Backed By Evidence
If you cover the eCommerce space in any capacity, then you’ve almost certainly been made aware of Temu at some point over the past year. The Chinese eCommerce company, owned and operated by Pinduoduo, launched in September of 2022 and has exploded onto the eCommerce scene in a dramatic fashion. Towards the beginning of 2023, we began to receive inquiries from clients asking if we had done any survey work on the company. We immediately got to work and launched our first wave of a Temu-focused consumer survey to gather insights. Since that initial launch back in January, we have launched two more waves of the survey, added questions on Temu to both our domestic and Chinese eCommerce surveys, launched a brand new eCommerce survey with specific focus on Temu, TikTok, and Shein, ran identical item pricing analyses on Temu vs. Amazon vs. Shein, and hosted a webinar covering insights from all of these. This post will contain data from all of the aforementioned reports and will hopefully give you a clearer image into how the consumer views both Temu and the broader eCommerce market. Let’s dive in…
The first report that we’ll cover will be the Temu-specific consumer survey. We first launched this survey in January, and have released three subsequent volumes since with our most recent being launched in July (be on the lookout for the fourth wave in the coming weeks). Over the course of the survey, we’ve seen consumer awareness of Temu increase sharply, with the share of consumers who have shopped on Temu increasing sequentially as well.
Temu shoppers indicate that they are primarily using the eCommerce platform for clothing and shoes. The share of customers who note that Temu has replaced their shopping on other platforms has increased over the course of the survey. When asked about what platforms are being replaced, customers noted sites such as Amazon, Shein, Wal-Mart, and Wish. Other platforms in which Temu customers have a high degree of cross-over with include Wayfair, Zara, H&M, and Burlington.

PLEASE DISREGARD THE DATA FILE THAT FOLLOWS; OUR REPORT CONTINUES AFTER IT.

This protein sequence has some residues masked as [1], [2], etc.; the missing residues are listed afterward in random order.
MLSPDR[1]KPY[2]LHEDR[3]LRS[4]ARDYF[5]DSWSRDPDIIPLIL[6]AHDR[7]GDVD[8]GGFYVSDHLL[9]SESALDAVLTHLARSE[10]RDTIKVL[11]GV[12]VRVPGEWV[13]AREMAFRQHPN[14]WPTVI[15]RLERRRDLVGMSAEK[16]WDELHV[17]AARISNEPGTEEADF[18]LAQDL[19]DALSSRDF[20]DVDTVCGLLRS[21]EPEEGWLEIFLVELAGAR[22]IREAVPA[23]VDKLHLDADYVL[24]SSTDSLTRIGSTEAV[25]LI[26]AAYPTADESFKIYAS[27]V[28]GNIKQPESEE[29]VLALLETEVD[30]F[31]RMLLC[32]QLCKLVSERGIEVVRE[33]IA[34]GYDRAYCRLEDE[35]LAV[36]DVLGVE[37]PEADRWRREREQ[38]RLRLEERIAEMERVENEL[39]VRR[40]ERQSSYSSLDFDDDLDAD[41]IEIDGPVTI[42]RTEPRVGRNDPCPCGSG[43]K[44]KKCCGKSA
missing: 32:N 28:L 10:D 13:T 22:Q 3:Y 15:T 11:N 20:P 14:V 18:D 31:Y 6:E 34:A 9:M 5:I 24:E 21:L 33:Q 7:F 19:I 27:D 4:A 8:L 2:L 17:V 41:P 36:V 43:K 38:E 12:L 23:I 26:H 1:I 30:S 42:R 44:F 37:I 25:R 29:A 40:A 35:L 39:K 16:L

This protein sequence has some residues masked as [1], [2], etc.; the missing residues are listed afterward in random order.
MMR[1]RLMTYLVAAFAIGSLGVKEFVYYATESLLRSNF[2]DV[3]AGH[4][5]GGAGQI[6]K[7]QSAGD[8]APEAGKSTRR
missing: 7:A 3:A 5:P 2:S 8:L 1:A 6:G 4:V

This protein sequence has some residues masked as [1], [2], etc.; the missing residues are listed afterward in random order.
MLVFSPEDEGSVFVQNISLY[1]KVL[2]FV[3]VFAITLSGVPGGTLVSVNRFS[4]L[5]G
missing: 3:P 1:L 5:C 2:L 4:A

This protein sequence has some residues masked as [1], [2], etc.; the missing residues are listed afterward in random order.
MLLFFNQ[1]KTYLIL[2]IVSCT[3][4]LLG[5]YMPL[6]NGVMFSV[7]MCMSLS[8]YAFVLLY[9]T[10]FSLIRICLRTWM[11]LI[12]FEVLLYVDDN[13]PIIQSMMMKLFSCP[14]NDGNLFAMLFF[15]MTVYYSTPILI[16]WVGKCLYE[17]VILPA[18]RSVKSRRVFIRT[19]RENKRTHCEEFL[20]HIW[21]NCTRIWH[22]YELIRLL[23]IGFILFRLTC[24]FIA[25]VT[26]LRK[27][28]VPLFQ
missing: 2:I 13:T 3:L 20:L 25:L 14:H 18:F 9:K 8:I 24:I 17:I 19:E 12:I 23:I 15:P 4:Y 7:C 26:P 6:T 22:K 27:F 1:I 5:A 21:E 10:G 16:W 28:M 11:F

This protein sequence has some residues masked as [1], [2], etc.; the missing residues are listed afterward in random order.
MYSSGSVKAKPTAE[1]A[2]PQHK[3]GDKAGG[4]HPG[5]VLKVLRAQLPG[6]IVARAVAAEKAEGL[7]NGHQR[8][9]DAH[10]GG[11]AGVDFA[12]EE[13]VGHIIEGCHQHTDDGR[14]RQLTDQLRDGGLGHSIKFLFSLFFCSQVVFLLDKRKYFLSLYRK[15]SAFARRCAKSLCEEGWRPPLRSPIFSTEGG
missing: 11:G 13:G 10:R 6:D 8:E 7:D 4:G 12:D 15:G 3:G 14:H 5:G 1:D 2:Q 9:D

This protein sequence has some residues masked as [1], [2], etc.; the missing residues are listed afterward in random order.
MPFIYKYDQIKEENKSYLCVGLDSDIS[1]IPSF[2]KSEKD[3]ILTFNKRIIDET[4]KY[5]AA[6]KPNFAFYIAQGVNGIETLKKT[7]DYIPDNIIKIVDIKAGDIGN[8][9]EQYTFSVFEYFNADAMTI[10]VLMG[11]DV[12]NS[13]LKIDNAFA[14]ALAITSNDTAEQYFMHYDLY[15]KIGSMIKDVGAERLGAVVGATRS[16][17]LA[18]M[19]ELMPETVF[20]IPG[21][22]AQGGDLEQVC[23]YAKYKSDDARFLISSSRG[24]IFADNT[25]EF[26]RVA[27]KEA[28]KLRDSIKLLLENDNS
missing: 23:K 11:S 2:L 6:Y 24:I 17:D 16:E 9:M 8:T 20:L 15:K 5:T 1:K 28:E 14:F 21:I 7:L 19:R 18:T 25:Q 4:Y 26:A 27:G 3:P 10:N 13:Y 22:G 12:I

Temu customers point towards the low cost of the products as the primary thing that they like about the company, and they indicate a much higher likelihood of using it for low-cost items going forward as opposed to higher costing items. Customers over-index as female, lower income, and younger relative to the broader population.
When you think of the eCommerce market, names such as Amazon, Etsy, and Wish typically take up the majority of consumer mind-share. With the introduction of platforms like Temu over the past year, consumers have begun to turn their heads in favor of newer options. Even social media platforms like Instagram and TikTok have entered the market by integrating their own shopping platforms into their respective apps. The majority of these newer platforms are coming from Chinese companies entering the space. To account for this, we ran a domestic survey with specific focus on Temu, TikTok, and Shein to gauge just how much they’re affecting the broader eCommerce market. We ran this survey in addition to our domestic and Chinese eCommerce surveys that we refresh quarterly.
Interestingly enough, we found that respondents who are familiar with Temu and Shein were most likely to have heard of these platforms for the first time on Facebook. After Facebook, respondents cited hearing of them for the first time through word of mouth and on TikTok.
There’s a great deal of crossover between the user bases of TikTok and the user bases of Temu & Shein. TikTok users reported that they would generally have a strong degree of interest in seeing an eCommerce tab within the TikTok app and over time, have shown that they have an increasingly positive opinion of buying products through social media. Temu and Shein customers who also have TikTok accounts are especially likely to be interested in this.
Now despite the increasing positive sentiment towards these newer platforms, legacy ecommerce companies such as Amazon and Etsy typically are seen as more trustworthy than Temu, TikTok, and Shein.
Now that we’ve spent some time talking about how consumers in the U.S. view the various eCommerce platforms, it’s time time to take a look at how Chinese consumers view them.
When asked whether or not they felt a cohort of eCommerce companies were gaining or losing in popularity, consumers over the last quarter generally feel as if Pinduoduo is gaining popularity while the likes of JD.com, Taobao, and Vipshop have been viewed as losing popularity.
When asked of their future plans for increasing or decreasing spending at a plurality of eCommerce platforms, Chinese consumers point towards decreasing spending across the board. When we inquired about which platform consumers purchase the most apparel, JD.com won out market share by a pretty significant amount with 44.1% of respondents stating that that is where they most commonly shop at. JD.com was followed by Taobao (19.8%) and Pinduoduo (10.3%).
When discussing the Chinese eCommerce market, it would be tough not to bring up Alibaba. The Chinese-based platform has dominated the global eCommerce market for years but has shown some signs of slowing lately. The plurality of consumers that noted that they shopped on Alibaba “often” dropped sharply over the past quarter while the share that shop “occasionally” rose. Now while this may be an indication of consumers jumping ship to other platforms, it should be noted that 36.5% of respondents last purchased products from Alibaba in the last week and 30.5% of respondents note that they purchased more than three items from the platform in the past month.